By Anni Simpson on July 26, 2013 at 10:30am
World of Warcraft, the most famous MMORPG since Evercrack took second place, is losing subscribers at an alarming rate. Activision announced yesterday in a press release that the WoW subscription rate took 600,000-person loss in a three-month period.
WoW has been plagued recently with dying servers and the need for cross realm zoning to compensate, prompting rumors that the giant may finally be spiraling downward after all. WoW survived countless releases of advertised “WoW-killers” - including the now free-to-play “Rift” and “Star Wars: The Old Republic” - but they ultimately survived each attack until the flop that was the release of the expansion “Cataclysm” in 2011.
“Mists of Pandaria” received better reviews from players – who don’t seem to like changes to zones they’ve played in for years after all – and the industry alike. When the expansion was released in September, there were approximately 10 million playing the game.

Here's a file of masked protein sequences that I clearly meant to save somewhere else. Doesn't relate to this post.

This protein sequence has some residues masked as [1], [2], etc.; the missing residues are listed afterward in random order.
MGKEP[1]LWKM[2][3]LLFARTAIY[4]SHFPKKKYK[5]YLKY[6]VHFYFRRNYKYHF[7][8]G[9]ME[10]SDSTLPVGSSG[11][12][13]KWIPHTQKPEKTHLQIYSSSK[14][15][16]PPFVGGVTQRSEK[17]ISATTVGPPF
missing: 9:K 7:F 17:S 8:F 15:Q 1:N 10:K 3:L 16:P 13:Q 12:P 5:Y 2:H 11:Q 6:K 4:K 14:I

However, raw numbers don’t lie, and the 7.7 million subscription figure released yesterday hasn’t been seen since before “The Burning Crusade” when the game was still new. “Wrath of the Lich King” has been touted by many as the best expansion pack Blizzard’s released for the MMO, and the numbers agree: over 12 million were subscribed to the game during the height of “WoTLK” in 2010.
The subscription fall could very well be because players are frustrated by the emptiness of some servers or the discrepancy between Alliance/Horde on PVP servers. For example, RPPVP server Ravenholdt has a whopping total of 4,542 subscribers, 69 percent of which are Alliance. However, people may also be unsubscribing during the current lull waiting for patch 5.4, which will allow players to kill a now power-crazed Garrosh. Lulls between raids are not a new phenomenon, and only one new raid has been introduced since 5.2.